Even though declawing is legal in most of the United States, individual veterinarians will often decline requests for this surgery. Read on to find out what cats undergoing this controversial operation endure.
How Are Cats Declawed?
As stated earlier, declawing is not actually the simple removal of a claw. Declawing is a surgery that removes the last bone of each of your cat's toes, which will never grow back.
After administering anesthesia, a vet places a tourniquet on each leg to reduce bleeding. Then, they use a scalpel or a pair of surgical scissors to amputate the bones at the end of each toe. The surgeon must properly sever the bone at this last joint to avoid the nail growing back.
Once the veterinarian cuts the bones, they close the ends of the cat's toes with sutures or surgical glue. The feet are then bandaged.
Another popular method for declawing is laser surgery. A practitioner uses a small, intense beam of light to cut through the cat's tissue, heating and vaporizing it. The laser removes the last joint of each toe on your cat. This is essentially the same surgery mentioned above but performed with a different instrument.
A third declawing procedure is the "tendonectomy," where veterinarians sever the tendon that controls claw growth in each toe. This can lead to abnormally thick claw growth, meaning your cat will need "frequent and challenging" nail trims to limit the risk of the claws growing into their paw pads.
After surgery, declawed cats will need to stay in the hospital for two days or more. To prevent bleeding and infection, cats need to stay bandaged during that time.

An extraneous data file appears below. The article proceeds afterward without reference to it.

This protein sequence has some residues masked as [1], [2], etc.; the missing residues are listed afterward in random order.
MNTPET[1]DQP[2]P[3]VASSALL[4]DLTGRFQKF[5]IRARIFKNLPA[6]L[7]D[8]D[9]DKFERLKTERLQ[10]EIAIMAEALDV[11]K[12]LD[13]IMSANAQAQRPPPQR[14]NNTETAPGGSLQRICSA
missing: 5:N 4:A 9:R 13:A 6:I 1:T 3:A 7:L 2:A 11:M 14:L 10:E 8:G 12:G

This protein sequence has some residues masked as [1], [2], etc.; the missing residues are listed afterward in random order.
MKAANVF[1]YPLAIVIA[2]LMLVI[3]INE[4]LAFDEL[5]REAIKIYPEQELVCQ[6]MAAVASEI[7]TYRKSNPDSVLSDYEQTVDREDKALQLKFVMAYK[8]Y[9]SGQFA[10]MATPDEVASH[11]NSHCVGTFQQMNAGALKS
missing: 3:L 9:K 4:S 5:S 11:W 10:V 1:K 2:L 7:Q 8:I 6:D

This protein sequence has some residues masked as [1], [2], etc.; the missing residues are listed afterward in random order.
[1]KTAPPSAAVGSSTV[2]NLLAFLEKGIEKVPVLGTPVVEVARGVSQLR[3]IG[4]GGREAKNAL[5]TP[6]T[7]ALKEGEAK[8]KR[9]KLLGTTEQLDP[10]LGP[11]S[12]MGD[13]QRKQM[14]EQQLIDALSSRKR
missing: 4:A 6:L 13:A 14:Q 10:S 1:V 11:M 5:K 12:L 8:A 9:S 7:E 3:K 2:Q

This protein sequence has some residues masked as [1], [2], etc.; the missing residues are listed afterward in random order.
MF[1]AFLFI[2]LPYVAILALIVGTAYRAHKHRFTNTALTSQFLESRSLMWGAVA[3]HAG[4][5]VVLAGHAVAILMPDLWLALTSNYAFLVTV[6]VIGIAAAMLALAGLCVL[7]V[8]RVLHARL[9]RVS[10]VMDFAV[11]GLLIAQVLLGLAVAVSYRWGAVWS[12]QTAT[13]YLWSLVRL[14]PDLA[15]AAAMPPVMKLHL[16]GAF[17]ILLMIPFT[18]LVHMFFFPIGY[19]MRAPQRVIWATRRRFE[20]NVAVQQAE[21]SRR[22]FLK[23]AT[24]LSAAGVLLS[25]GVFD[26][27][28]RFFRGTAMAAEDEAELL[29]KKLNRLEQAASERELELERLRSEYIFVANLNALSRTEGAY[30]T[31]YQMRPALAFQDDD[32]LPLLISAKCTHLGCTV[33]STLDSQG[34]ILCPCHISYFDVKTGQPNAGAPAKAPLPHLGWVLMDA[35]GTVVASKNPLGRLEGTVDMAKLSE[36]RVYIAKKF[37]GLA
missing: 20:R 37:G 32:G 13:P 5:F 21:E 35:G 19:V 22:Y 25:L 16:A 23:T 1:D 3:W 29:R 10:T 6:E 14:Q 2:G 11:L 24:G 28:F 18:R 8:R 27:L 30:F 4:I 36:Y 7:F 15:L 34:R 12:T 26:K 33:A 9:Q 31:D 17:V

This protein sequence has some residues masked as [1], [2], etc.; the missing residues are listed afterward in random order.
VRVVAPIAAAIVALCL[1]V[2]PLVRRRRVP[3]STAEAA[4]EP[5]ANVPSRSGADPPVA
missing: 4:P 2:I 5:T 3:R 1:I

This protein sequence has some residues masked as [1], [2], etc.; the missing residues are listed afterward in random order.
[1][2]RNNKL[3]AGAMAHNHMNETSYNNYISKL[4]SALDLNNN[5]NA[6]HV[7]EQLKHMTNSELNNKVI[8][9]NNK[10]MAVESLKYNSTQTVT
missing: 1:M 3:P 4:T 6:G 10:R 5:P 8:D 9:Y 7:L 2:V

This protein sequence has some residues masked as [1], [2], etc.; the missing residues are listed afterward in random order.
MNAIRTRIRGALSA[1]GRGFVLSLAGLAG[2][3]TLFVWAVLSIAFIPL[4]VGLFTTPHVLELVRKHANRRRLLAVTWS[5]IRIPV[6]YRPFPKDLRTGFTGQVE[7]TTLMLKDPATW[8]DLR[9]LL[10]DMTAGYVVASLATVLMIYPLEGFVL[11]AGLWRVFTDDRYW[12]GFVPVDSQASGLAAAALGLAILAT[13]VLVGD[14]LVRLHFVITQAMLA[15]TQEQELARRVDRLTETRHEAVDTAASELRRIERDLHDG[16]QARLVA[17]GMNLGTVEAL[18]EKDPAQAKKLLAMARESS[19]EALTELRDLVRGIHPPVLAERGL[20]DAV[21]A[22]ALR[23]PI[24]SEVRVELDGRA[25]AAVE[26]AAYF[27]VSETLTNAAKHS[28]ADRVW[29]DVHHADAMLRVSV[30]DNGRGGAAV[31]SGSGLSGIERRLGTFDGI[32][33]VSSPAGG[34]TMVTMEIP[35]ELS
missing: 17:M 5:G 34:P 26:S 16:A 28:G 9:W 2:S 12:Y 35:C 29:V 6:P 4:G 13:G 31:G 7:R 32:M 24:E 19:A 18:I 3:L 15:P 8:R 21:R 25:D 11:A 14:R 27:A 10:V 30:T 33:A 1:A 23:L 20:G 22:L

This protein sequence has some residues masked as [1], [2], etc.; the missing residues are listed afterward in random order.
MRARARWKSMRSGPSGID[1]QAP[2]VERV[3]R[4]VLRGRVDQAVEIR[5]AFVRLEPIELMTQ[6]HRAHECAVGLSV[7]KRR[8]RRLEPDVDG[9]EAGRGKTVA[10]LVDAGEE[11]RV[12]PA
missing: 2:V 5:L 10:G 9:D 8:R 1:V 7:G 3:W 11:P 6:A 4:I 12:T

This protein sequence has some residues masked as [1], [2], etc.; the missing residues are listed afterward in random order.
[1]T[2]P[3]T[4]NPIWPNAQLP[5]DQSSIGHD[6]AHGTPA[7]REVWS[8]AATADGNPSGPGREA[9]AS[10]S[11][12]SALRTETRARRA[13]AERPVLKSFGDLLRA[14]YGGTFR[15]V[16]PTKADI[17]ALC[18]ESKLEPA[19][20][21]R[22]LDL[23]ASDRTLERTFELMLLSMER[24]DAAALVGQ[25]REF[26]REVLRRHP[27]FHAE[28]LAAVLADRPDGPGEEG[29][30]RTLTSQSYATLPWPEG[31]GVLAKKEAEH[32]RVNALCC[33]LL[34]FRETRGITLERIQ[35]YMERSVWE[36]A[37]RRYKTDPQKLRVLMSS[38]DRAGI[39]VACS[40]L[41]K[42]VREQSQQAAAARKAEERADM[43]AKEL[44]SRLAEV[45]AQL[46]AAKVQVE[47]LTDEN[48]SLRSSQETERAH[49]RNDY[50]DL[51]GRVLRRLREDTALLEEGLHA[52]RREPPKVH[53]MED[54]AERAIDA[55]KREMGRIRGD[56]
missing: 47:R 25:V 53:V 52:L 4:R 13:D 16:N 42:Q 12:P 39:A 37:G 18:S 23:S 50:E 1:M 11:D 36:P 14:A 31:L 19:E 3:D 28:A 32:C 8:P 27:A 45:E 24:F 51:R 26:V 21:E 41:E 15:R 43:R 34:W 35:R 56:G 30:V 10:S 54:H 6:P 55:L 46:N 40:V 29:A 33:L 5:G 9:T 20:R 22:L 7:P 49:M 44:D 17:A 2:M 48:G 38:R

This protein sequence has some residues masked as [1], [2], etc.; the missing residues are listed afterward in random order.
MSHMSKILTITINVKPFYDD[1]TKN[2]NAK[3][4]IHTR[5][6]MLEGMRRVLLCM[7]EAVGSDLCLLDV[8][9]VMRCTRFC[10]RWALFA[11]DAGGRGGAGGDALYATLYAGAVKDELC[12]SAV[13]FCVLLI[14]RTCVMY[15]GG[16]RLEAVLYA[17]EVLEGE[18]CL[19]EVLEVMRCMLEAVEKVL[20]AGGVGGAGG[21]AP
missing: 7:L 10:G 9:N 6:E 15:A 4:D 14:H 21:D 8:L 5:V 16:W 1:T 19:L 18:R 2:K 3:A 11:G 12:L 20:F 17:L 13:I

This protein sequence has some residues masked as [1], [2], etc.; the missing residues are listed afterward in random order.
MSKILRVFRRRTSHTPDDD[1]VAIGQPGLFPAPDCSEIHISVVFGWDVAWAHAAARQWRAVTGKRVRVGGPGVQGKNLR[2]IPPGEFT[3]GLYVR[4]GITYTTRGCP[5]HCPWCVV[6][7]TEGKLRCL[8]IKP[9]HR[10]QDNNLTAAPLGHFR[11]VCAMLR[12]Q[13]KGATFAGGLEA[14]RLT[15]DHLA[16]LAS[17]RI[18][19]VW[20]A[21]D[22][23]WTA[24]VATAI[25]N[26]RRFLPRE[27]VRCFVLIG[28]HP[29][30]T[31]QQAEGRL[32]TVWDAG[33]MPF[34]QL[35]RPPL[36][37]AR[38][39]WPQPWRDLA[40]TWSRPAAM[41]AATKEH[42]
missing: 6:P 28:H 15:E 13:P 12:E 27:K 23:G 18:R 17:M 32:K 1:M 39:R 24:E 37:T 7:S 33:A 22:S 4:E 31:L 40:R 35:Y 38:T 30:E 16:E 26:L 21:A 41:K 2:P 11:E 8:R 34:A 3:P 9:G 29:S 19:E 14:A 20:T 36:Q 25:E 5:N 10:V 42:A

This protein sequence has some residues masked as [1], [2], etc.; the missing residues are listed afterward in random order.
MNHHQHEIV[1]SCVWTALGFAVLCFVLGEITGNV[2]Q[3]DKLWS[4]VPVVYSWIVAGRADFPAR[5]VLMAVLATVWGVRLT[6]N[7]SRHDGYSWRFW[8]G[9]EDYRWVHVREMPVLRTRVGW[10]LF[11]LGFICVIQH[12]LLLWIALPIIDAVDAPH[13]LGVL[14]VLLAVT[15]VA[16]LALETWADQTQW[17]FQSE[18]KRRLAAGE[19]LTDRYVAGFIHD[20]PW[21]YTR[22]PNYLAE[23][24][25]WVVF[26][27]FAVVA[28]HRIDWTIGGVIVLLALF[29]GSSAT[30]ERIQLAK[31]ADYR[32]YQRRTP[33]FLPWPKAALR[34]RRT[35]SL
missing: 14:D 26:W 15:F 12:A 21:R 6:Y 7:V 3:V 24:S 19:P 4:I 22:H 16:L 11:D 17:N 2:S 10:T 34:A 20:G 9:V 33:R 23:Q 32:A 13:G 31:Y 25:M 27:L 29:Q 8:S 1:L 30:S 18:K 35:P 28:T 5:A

For the first few weeks, the cat will need to use paper litter to avoid litter attaching to their wounds. Some cats may refuse to use the paper since they can be quite picky about litter box changes.
The Effects of Declawing Cats
Painful and undesirable side effects can occur from declawing surgery. If the surgeon does not remove the nail perfectly, it can lead to immediate complications. The claw may grow back deformed, which leads to immense pain and infections. Removing too much bone is another common complication, causing painful paw pads.
There are other medical complications that often arise from declawing, even when the procedure is done correctly. This includes paw pain, infection, tissue death, back pain, and lameness. Nerve damage and bone spurs can also occur.
After removing part of your cat's foot, they will notice a difference in their walk. They may walk a different way due to the new pain they experience in their paw pads.
Also, your cat may refuse to use the litterbox. This is because clay, crystal, and other common material will be painful for their feet. The pain causes declawed cats to defecate and urinate outside their litterbox frequently.